Dr. Nancy answers:        Recommended Natural Sugar Substitutes and Ones to Avoid   © 2013 Nancy Emerson Lombardo, Ph.D., Brain Health and Wellness Center®

Stevia is just fine.   It is in fact the primary component in terms of sweetness in Truvia, Purevia and several other products.  In Truvia the other component is Erithritol.  You can go on my website and search for a newsletter a couple years ago that went into more detail on these options.  The main point I make is  1) stevia is very sweet 200-300x sweeter than sugar so in its pure form you need very little 2) since most manufacturers add a “filler” to give their product more bulk, it makes a huge difference what the filler is. Some are good for us, others are not.  E.g. a product I recommend against is Stevia in the Raw®.   They use maltodextrin as the primary ingredient in their baking product sold in large packages.  Maltodextrin, derived from corn, spikes blood sugar even worse than refined glucose sugars and is used in thousands of products manufactured in the US and elsewhere because since it has about 3.75 calories/gram, and thus can be labelled as having “zero calories” which is permissible in the US for all foods having less than 5 kcal per serving. And of course it is cheap, thanks to the federal subsidies on corn in the US.  Maltodextrin comes in several forms, some less sweet than others, and thus can serve as filler when less (or more) sweetness is desired.  Also, some classify maltodextrin as a sugar, and others do not.  Technically it is a poly- or oligosaccharide comprised of 3-20 linked sugars, mostly glucose, and thus is technically is a “complex carbohydrate.” The food industry can thus use it in products labelled “sugar free.”  Yet maltodextrin has a high glycemic index, digests quickly and thus both spikes blood sugar, sometimes worse than refined glucose or white bread, and thus can increase insulin problems and promote fat gain. Thus in my opinion, maltodextrin is a terrible choice when one is trying to go “sugar free” or avoid products that spike blood sugar and insulin.


And in the little green packets of Sugar in the Raw, the filler is 1 gram of dextrose, a corn sugar. There are  there are almost 4 calories in each packet; Anything under 5 calories can legally be labelled “zero calories”.  The amount is smaller than in a packet of pure refined sugar, but why use any sugar when there are better options.  The average consumer doesn’t recognize the word dextrose as “sugar. ” Most sugars recognizable by the consumer end in “ose” (glucose, fructose, dextrose), yet dextrose isn’t as familiar to the average consumer as glucose and fructose so isn’t always recognized as a true sugar that acts in the body similar to glucose.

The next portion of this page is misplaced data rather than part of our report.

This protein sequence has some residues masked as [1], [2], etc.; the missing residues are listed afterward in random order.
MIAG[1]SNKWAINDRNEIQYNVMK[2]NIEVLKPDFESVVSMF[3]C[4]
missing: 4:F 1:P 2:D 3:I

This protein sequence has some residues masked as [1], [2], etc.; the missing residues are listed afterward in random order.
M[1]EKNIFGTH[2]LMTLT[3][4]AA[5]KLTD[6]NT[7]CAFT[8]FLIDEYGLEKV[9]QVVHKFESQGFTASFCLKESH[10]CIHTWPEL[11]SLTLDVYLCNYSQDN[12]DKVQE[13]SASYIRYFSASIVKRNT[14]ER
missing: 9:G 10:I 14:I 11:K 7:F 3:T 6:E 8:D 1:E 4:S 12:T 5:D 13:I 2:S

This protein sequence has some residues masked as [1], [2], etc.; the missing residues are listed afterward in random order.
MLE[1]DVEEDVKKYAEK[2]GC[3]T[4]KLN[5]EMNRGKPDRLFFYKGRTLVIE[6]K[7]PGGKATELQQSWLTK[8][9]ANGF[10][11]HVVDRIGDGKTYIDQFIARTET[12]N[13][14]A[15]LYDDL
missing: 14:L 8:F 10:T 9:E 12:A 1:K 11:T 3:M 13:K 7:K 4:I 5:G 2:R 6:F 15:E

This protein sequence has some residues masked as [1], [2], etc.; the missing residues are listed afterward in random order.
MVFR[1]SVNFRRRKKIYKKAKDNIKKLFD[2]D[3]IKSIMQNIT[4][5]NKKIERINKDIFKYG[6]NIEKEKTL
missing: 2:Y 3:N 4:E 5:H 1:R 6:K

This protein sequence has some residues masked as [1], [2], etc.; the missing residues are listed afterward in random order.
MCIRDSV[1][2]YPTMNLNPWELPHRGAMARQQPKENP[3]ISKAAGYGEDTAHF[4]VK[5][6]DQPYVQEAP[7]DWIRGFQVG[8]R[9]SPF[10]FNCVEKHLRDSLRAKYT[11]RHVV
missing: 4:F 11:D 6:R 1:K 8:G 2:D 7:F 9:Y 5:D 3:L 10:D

My favorites for baking are either pure stevia for baking using perhaps bean, chickpea or almond flour to add back bulk and extra nutrients, a mixture of stevia and coconut sugar and/or applesauce, or any of the above flours, or Truvia™®.  Coconut sugar is a true sugar but has a relatively low and safe level of glycemic index, even lower than agave syrup.  It is newer on the market and not as known as agave or raw honey.  It looks like and tastes more delicious than brown sugar, and is slightly sweeter.  Thus you can use coconut sugar in similar ratio to substitute for white or brown sugar, but I tend to use a little less, or cut the sugar in 1/2 using coconut sugar for that 1/2 and a packet or two of Sweet Leaf or Truvia for the other 1/2 if the decrease in volume isn’t an issue.


In the packets:  My favorite is the SweetLeaf® brand which uses inulin, a healthy fiber, as the bulking agent, inulin is something actually extra good for us.  But SweetLeaf®  isn’t carried by all the regular grocery stores so is harder to find.


Then second to SweetLeaf®, and easier to find, Truvia, which used erithritol, a sugar alcohol naturally found in common foods (e.g. melons, white grapes and pears).  Purevia sometimes uses Erithritol as the bulking agent, other times however they use other not recommended agents. So read the label and continue reading for bulking agents to avoid, that are besmirching the good name stevia has won.


This is complicated so if you have more questions, read April 2010 newsletter article elsewhere on this website (LINK), or search authoritative sights elsewhere on the web, especially for advice for baking.  Also remind yourself why looking for a sugar substitute is worth it in the first place in our article on “Squelch the Sugar,” in the July 2010 newsletter.  There we report studies about how sugar inflames the brain and excess sugar can shrink the hippocampus, the short term memory center of our brains that is also affected by Alzheimer’s disease.

And be sure to check out our dessert recipes putting to use some of these suggestions, deliciously.

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© 2013 Nancy Emerson Lombardo, Ph.D., Brain Health and Wellness Center®



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